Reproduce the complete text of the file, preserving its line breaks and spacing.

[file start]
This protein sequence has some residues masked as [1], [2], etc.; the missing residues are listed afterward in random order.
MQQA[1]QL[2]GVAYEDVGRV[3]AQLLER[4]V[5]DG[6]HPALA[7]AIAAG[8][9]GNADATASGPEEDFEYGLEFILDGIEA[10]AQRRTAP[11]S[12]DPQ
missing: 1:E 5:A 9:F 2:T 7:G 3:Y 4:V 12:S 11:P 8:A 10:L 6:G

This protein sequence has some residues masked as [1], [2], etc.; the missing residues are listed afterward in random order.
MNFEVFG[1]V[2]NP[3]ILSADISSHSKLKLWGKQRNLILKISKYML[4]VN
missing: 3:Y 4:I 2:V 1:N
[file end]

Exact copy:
This protein sequence has some residues masked as [1], [2], etc.; the missing residues are listed afterward in random order.
MQQA[1]QL[2]GVAYEDVGRV[3]AQLLER[4]V[5]DG[6]HPALA[7]AIAAG[8][9]GNADATASGPEEDFEYGLEFILDGIEA[10]AQRRTAP[11]S[12]DPQ
missing: 1:E 5:A 9:F 2:T 7:G 3:Y 4:V 12:S 11:P 8:A 10:L 6:G

This protein sequence has some residues masked as [1], [2], etc.; the missing residues are listed afterward in random order.
MNFEVFG[1]V[2]NP[3]ILSADISSHSKLKLWGKQRNLILKISKYML[4]VN
missing: 3:Y 4:I 2:V 1:N